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Bridgeton Landfill to pay $16 million to settle state lawsuit over underground smoldering fire

The Bridgeton Landfill, pictured here, sits adjacent to the West Lake Landfill.
Carolina Hidalgo | St. Louis Public Radio
The owners of the Bridgeton landfill have agreed to pay $16 million to settle a lawsuit with the state over its handling of an underground smoldering fire. Local residents have blamed the landfill for foul odors and respiratory health problems for years.

The state of Missouri reached a settlement Friday with the owners of the Bridgeton landfill over how they’ve handled an underground smoldering fire.

Former Missouri Attorney General Chris Koster filed suit against the companies in 2013, alleging that the fire under the Bridgeton landfill was harming local residents. The fire is located about 600 feet from World War II-era radioactive waste under the nearby West Lake Landfill.

Under the terms of an agreement approved by St. Louis County Circuit Judge Michael Jamison, Bridgeton Landfill LLC, Allied Services LLC and waste-management company Republic Services must put $12.5 million in a “community project fund” to compensate residents affected by the landfill. The owners agreed to also pay $3.5 million in penalties and damages to the state.

“This agreement provides a path forward to ensure that the site will remain controlled and stable, and that it will continue to be closely monitored and studied under the supervision of the State,” Missouri Attorney General Josh Hawley wrote in a statement. “This agreement does not end our engagement with the landfill, but rather represents an ongoing commitment to ensure the site is controlled, and the community protected.”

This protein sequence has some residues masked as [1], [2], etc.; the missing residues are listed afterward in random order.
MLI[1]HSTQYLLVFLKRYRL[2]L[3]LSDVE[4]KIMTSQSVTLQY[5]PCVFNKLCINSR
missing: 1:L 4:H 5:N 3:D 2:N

In an emailed statement, Bridgeton Landfill LLC wrote that it had “voluntarily invested more than $200 million in odor control, environmental remediation and site enhancements.” Landfill officials expect the fire to smolder until 2024.

Residents have long complained that the Bridgeton landfill has caused foul odors and respiratory problems.

“This community has waited a long time for a step in the right direction in holding this company accountable for their actions,” said Karen Nickel, an area activist based in Maryland Heights. “There are many moving pieces to this issue, and entering into this consent decree with Republic Services — which now legally binds the company to financial responsibility — is something we thought we would never see.”

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Eli is the science and environment reporter at St. Louis Public Radio.